The newly established anti-cable theft unit arrested 12 suspected cable thieves and recovered several tons of copper valued at more than half a million rand over the Easter weekend, Tshwane Executive Mayor Solly Msimanga said on Thursday.
He said the weekend arrests were in addition to 67 other arrests for similar crimes made since the anti-cable theft unit was established in October 2016.
Msimanga said the unit was formed to deal with the high prevalence of theft of public infrastructure and cables in Tshwane.
“The war on cable theft for the sole purpose of ensuring better services to the people of Tshwane is well under way and we thank all those members of our law enforcement agencies for often risking their lives in service to our people,” said the mayor.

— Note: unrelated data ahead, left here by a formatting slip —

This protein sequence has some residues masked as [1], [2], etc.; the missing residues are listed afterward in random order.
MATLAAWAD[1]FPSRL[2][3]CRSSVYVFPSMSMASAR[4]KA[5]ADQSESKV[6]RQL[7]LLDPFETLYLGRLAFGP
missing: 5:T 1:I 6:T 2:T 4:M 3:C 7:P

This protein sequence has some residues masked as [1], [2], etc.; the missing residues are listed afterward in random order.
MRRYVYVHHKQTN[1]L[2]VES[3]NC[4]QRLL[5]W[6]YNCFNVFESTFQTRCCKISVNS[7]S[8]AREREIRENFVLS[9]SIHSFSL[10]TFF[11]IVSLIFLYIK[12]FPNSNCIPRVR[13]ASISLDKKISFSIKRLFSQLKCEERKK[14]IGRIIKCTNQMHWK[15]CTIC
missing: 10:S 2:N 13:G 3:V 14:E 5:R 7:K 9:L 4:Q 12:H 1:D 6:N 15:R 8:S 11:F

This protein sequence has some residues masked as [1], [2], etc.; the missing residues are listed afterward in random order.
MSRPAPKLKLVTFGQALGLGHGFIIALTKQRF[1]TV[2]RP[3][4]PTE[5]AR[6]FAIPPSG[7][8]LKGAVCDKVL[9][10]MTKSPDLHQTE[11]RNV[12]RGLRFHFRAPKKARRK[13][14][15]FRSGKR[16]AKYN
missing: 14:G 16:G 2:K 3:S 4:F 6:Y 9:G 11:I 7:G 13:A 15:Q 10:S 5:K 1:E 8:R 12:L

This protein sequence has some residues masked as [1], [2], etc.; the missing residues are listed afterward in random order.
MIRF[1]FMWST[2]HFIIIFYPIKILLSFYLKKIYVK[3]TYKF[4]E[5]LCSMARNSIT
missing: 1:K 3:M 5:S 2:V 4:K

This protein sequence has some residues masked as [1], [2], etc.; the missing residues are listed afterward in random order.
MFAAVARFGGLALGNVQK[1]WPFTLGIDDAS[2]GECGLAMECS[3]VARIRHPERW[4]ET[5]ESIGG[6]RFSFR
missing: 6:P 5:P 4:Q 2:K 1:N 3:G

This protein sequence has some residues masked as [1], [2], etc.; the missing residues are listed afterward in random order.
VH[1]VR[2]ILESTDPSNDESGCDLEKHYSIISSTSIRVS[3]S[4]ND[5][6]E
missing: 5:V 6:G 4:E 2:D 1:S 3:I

“We will not tolerate the human hand in the deliberate sabotage of our infrastructure that is already aged and in need of replacement and repairs.”
Msimanga said cable theft added to the workload on the already strained infrastructure. “We will do everything in our power to ensure that it is stopped.”
He said cable theft not only robs “our people” of basic services, but also threatens to harm opportunities for further investment in industrial areas, which need water and electricity services to conduct their business. Thriving industries provide employment.
“The theft of cables has a knock-on effect and the stabilisation of our infrastructure is critical to our ends,” Msimanga said.
“Not only do cable thefts cost the City money, but they also result in service interruptions. The theft of power supply cables means that residents are denied the opportunity to enjoy uninterrupted services which they are entitled to.
“We do not have all the answers to all the challenges we currently face and we are working around the clock to ensure that all the needs of our citizens are attended to across all communities in our city.”
Msimanga encouraged residents to contact local authorities if they see or suspect any illicit behaviour concerning cable theft.